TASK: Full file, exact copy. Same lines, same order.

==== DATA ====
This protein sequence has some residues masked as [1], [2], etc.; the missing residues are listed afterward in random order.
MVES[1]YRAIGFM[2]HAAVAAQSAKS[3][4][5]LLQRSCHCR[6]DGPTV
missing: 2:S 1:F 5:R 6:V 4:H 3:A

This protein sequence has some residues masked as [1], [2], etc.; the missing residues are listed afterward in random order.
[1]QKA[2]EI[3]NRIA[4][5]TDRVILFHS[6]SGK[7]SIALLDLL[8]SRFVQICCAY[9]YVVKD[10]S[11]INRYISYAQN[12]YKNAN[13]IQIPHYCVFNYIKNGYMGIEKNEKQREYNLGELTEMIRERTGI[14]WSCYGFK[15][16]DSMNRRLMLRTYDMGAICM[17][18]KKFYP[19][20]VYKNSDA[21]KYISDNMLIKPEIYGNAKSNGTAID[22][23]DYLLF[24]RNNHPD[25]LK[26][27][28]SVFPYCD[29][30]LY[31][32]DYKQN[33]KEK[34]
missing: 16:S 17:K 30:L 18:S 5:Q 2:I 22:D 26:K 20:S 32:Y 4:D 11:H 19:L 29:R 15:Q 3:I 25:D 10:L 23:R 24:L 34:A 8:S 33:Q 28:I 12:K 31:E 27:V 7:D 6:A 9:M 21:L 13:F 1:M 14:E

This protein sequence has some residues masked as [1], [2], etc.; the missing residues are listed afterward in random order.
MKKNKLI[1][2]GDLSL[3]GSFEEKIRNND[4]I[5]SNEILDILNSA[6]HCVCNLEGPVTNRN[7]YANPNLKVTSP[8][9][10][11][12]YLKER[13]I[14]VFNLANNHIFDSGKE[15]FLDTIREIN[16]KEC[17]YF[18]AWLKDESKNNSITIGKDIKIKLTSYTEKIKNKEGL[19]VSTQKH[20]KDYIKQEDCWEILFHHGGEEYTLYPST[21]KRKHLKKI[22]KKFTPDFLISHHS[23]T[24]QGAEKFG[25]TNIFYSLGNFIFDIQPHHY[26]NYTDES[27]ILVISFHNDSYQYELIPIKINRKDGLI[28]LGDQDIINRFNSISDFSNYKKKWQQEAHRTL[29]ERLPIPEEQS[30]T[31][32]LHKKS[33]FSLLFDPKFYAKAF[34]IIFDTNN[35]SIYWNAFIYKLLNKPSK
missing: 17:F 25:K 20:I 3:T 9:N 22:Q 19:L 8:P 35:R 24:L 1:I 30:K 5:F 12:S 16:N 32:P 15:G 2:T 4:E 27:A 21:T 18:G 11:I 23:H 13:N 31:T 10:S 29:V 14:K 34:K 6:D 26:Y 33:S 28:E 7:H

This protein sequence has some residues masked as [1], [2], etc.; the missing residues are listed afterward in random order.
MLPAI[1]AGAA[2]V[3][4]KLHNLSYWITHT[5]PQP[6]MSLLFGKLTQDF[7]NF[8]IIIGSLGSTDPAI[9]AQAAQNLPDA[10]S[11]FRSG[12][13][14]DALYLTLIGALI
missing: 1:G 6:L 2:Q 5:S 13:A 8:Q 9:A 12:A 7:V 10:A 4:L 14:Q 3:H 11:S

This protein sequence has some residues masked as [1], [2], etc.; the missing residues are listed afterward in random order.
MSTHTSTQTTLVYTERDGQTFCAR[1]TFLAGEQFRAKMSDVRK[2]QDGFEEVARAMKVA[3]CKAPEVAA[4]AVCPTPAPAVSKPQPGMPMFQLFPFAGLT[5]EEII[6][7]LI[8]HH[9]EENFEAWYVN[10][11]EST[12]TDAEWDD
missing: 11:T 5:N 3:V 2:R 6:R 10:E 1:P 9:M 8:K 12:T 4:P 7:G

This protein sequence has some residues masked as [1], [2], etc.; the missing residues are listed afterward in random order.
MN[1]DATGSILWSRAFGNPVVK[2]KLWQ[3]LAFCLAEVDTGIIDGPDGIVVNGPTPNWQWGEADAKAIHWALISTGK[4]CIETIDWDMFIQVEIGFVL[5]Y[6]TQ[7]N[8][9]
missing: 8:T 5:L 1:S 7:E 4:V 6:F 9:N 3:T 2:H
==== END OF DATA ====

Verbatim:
This protein sequence has some residues masked as [1], [2], etc.; the missing residues are listed afterward in random order.
MVES[1]YRAIGFM[2]HAAVAAQSAKS[3][4][5]LLQRSCHCR[6]DGPTV
missing: 2:S 1:F 5:R 6:V 4:H 3:A

This protein sequence has some residues masked as [1], [2], etc.; the missing residues are listed afterward in random order.
[1]QKA[2]EI[3]NRIA[4][5]TDRVILFHS[6]SGK[7]SIALLDLL[8]SRFVQICCAY[9]YVVKD[10]S[11]INRYISYAQN[12]YKNAN[13]IQIPHYCVFNYIKNGYMGIEKNEKQREYNLGELTEMIRERTGI[14]WSCYGFK[15][16]DSMNRRLMLRTYDMGAICM[17][18]KKFYP[19][20]VYKNSDA[21]KYISDNMLIKPEIYGNAKSNGTAID[22][23]DYLLF[24]RNNHPD[25]LK[26][27][28]SVFPYCD[29][30]LY[31][32]DYKQN[33]KEK[34]
missing: 16:S 17:K 30:L 18:S 5:Q 2:I 22:D 26:K 20:S 32:Y 4:D 11:H 19:L 29:R 15:Q 3:I 25:D 10:L 23:R 24:L 34:A 8:S 33:Q 28:I 12:K 31:E 27:V 7:D 6:A 9:M 21:L 13:F 1:M 14:E

This protein sequence has some residues masked as [1], [2], etc.; the missing residues are listed afterward in random order.
MKKNKLI[1][2]GDLSL[3]GSFEEKIRNND[4]I[5]SNEILDILNSA[6]HCVCNLEGPVTNRN[7]YANPNLKVTSP[8][9][10][11][12]YLKER[13]I[14]VFNLANNHIFDSGKE[15]FLDTIREIN[16]KEC[17]YF[18]AWLKDESKNNSITIGKDIKIKLTSYTEKIKNKEGL[19]VSTQKH[20]KDYIKQEDCWEILFHHGGEEYTLYPST[21]KRKHLKKI[22]KKFTPDFLISHHS[23]T[24]QGAEKFG[25]TNIFYSLGNFIFDIQPHHY[26]NYTDES[27]ILVISFHNDSYQYELIPIKINRKDGLI[28]LGDQDIINRFNSISDFSNYKKKWQQEAHRTL[29]ERLPIPEEQS[30]T[31][32]LHKKS[33]FSLLFDPKFYAKAF[34]IIFDTNN[35]SIYWNAFIYKLLNKPSK
missing: 17:F 25:K 20:I 3:T 9:N 22:Q 19:L 8:P 35:R 24:L 1:I 30:K 5:F 12:S 16:N 32:P 15:G 2:T 4:E 27:A 21:T 18:G 11:I 23:H 13:N 31:T 10:S 29:V 14:K 34:K 6:D 26:Y 33:S 28:E 7:H

This protein sequence has some residues masked as [1], [2], etc.; the missing residues are listed afterward in random order.
MLPAI[1]AGAA[2]V[3][4]KLHNLSYWITHT[5]PQP[6]MSLLFGKLTQDF[7]NF[8]IIIGSLGSTDPAI[9]AQAAQNLPDA[10]S[11]FRSG[12][13][14]DALYLTLIGALI
missing: 1:G 6:L 2:Q 5:S 13:A 8:Q 9:A 12:A 7:V 10:A 4:L 14:Q 3:H 11:S

This protein sequence has some residues masked as [1], [2], etc.; the missing residues are listed afterward in random order.
MSTHTSTQTTLVYTERDGQTFCAR[1]TFLAGEQFRAKMSDVRK[2]QDGFEEVARAMKVA[3]CKAPEVAA[4]AVCPTPAPAVSKPQPGMPMFQLFPFAGLT[5]EEII[6][7]LI[8]HH[9]EENFEAWYVN[10][11]EST[12]TDAEWDD
missing: 11:T 5:N 3:V 2:R 6:R 10:E 1:P 9:M 8:K 12:T 4:P 7:G

This protein sequence has some residues masked as [1], [2], etc.; the missing residues are listed afterward in random order.
MN[1]DATGSILWSRAFGNPVVK[2]KLWQ[3]LAFCLAEVDTGIIDGPDGIVVNGPTPNWQWGEADAKAIHWALISTGK[4]CIETIDWDMFIQVEIGFVL[5]Y[6]TQ[7]N[8][9]
missing: 8:T 5:L 1:S 7:E 4:V 6:F 9:N 3:T 2:H